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Asian Tribune is published by E-LANKA MEDIA(PVT)Ltd. Vol. 20 No. 78

Software and Hardliners: America’s use of ‘Software’ to understand ‘Internal Affairs’ of Iran

Daya Gamage – US National Correspondent Asian Tribune

Washington, D.C. 19 June ( The Obama administration is in an expedition tour to totally understand the unfolding history in Iran. The U.S. administration has adopted a ‘hands-off’ attitude toward Iran at a time thousand are daily demonstrating in Tehran in support of the leading opposition candidate Mir Hussein Moussavi denouncing the alleged vote rigging that produced a landslide electoral victory at last week’s presidential poll to Ahmadinejad.The Obama administration seems to have learned a historic lesson in meddling in the internal affairs of Iran during Bush administration which produced adverse results leading the two nations to a confrontational path.

In 2003 when student-led protests in Iran ignited pro-reform uprising across the nation President Bush took a confrontational path hailing democracy calls of the students which resulted hardliners in Iran to accuse the U.S. of plotting the agitation campaign.

Obama has not left room for that in taking a ‘cautious’ attitude toward the developments in Iran.

Nevertheless, Tehran has started accusing the United States interfering in its internal affairs.

The Foreign Ministry summoned the Swiss ambassador, who represents American interests in Tehran, in protest of what it called “meddling” by the United States into its affairs because of statements by American officials on Iran’s elections. It also summoned the Canadian charge’ d’affaires over the same accusations. Several other European ambassadors were summoned Tuesday.

The U.S. and Iran broke off diplomatic relations after the 1979 revolution. American begun to consolidate its hold on Iran after the CIA inspired a coup to oust the democratically elected Iranian president Mozadec in 1953 when his regime refused to bow down to America demands in relation to its oil industry. In the recent major speech by Obama in Cairo he referred to the overthrow of Mozadec as a mistake committed by the United States.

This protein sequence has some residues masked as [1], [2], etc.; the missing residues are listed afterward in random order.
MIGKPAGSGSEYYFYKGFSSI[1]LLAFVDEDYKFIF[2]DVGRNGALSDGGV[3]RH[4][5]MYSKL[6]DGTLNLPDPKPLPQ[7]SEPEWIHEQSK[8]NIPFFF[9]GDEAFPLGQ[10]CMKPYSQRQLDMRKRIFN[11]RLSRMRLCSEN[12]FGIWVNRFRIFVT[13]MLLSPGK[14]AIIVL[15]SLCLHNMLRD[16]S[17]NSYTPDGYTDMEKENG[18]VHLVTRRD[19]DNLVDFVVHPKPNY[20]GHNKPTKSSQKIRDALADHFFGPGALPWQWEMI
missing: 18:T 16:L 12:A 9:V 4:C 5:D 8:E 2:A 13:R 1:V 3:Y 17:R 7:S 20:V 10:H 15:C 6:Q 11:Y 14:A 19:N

So this history and Bush administration’s adventure in providing funds to Non-Governmental Organizations and individuals within the territory of Iran to promote its ‘freedom agenda’ not only led to the two countries falling in to a confrontational path but also the hard-line Iranian regime to crack down and suppress dissident voices producing negative results for the Bush administration has made Obama and Clinton-led State Department to adopt a ‘hands-off’ attitude at this moment.

Despite the declared ‘Hands-Off” policy of the Obama administration the United States is using the advanced information technology and its leadership in software technology to closely monitor the ‘internal affairs’ and ‘internal developments’ unfolding in Iran not just to get a glimpse but to understand the overall situation in that country to formulate policy planks toward Iran.

The United States is not blind to the internal political situation in Iran to believe that a Moussavi administration, if any, would abandon the development of the nuclear enrichment program. In fact Moussavi supported when the nuclear enrichment program was undertaken long years ago, and his oldest daughter is currently a nuclear physicist who is very much involved in the enrichment program.

American Software used for US closer look on Iran

The New York Times on Wednesday, June 17 made an unusual revelation about a move taken by the Obama administration to get involved in the internal affairs of Iran using the highly advanced software technology from Washington.

The Times said: “The Obama administration says that it has tried to avoid words or deeds that could be portrayed as American meddling in Iran’s presidential election and its tumultuous aftermath.

“Yet on Monday (June 15) afternoon, a 27-year-old State Department official, Jared Cohen, e-mailed the social-networking site Twitter with an unusual request: delay scheduled maintenance of its global network, which would have cut off service while Iranians were using Twitter to swap information and inform the outside world about the mushrooming protests around Tehran.”

The request, made to Twitter’s co-founder, Jack Dorsey, is yet another new-media milestone: the recognition by the United States government that an internet blogging service that did not exist for years ago has the potential to change history in an ancient Islamic country.

P.J. Crowley, the assistant secretary for public affairs of the U.S. State department, a newly appointed Obama administration official, told The New York Times “This was just a call to say: ‘it appears Twitter is playing an important role at a crucial time in Iran Could you keep it going?”